Nigeria Air, which has been rebranded, is set to take flight nearly 20 years after its predecessor failed.
What’s going on?
Hadi Sirika, the country’s aviation minister, announced a shareholding plan on Friday, bringing it one step closer to reality. The preferred bidder for shares in the future Nigerian airline is a consortium led by Ethiopian Airlines.
Ethiopian Airlines will control 49% of the new airline, while the Nigerian Sovereign Fund would possess 46% and the Nigerian federal government will own the remaining 5%.
Nigeria Air will have a $300 million initial capital and expects to have 30 aircraft within four years, he said. It intends to take to the skies before the end of the year, beginning with a service between the capital Abuja and Lagos then expand to other destinations later.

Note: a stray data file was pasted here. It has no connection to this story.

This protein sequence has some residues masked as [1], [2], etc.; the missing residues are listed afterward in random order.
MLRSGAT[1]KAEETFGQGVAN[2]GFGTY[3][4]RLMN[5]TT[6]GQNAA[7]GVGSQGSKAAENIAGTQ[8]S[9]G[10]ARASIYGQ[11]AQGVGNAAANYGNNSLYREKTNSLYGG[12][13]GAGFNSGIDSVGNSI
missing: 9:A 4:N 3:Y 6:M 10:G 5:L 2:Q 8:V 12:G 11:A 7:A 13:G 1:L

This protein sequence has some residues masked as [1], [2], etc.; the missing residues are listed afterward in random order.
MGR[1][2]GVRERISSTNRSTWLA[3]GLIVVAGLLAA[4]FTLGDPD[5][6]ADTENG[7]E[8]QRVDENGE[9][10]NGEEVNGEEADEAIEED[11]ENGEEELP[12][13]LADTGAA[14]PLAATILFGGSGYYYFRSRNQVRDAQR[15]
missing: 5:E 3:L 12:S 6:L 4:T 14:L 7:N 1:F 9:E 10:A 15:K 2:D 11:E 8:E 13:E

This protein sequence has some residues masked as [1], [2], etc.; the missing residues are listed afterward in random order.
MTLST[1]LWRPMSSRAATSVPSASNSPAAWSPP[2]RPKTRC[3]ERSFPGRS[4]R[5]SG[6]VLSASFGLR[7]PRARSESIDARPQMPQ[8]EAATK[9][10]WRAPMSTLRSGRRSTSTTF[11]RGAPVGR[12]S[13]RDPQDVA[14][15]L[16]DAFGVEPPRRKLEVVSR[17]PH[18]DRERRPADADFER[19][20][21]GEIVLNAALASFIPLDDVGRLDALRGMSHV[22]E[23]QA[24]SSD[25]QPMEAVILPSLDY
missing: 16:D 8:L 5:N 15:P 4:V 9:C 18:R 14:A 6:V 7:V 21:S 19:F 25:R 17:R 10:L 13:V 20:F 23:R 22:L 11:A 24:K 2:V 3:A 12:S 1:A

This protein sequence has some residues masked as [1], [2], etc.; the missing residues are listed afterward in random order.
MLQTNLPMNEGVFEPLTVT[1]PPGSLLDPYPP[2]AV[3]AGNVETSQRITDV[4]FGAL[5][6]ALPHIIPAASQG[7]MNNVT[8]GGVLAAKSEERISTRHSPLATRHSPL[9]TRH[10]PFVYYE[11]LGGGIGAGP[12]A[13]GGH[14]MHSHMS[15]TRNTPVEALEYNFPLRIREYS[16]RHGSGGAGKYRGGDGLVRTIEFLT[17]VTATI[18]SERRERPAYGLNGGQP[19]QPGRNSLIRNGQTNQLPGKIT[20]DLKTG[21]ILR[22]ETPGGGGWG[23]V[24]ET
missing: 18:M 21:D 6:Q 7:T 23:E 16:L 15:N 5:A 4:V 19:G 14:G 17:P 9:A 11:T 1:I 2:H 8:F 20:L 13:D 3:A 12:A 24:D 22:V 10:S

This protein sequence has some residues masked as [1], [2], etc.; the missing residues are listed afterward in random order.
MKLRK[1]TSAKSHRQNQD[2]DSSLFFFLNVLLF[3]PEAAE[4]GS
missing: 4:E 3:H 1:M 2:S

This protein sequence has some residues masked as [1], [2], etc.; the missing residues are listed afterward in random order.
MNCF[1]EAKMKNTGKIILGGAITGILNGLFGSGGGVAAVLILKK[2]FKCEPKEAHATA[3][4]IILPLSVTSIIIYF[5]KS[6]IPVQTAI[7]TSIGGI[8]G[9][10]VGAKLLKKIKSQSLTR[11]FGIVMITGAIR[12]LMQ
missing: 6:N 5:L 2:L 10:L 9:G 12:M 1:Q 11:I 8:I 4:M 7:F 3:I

There are also plans to first bring in six Boeing 737 aircraft, and then purchase up to 30 aircraft in the third and fourth years of operations. The agreement is subject to final negotiations and approval by Nigeria’s Federal Executive Council. Sirika estimated that the process could take up to eight weeks.
What you should know
Nigeria Airways, the country’s previous national carrier, was created in 1958 and was completely owned by the government. However, due to poor management, it got indebted and declared bankrupt in 2003.
Several administrations have attempted, but failed, to resurrect a national airline. Nigeria Air was introduced to the public in 2018 at the Farnborough Air Show in the United Kingdom, however its debut was abruptly halted without explanation.
Ethiopian Airlines is the continent’s largest airline, having stakes in Zambia Airways, Guinea Airways, Chad Airlines, and Air Malawi. One of President Muhammadu Buhari’s election campaign promises in 2015 was the relaunch of a national airline.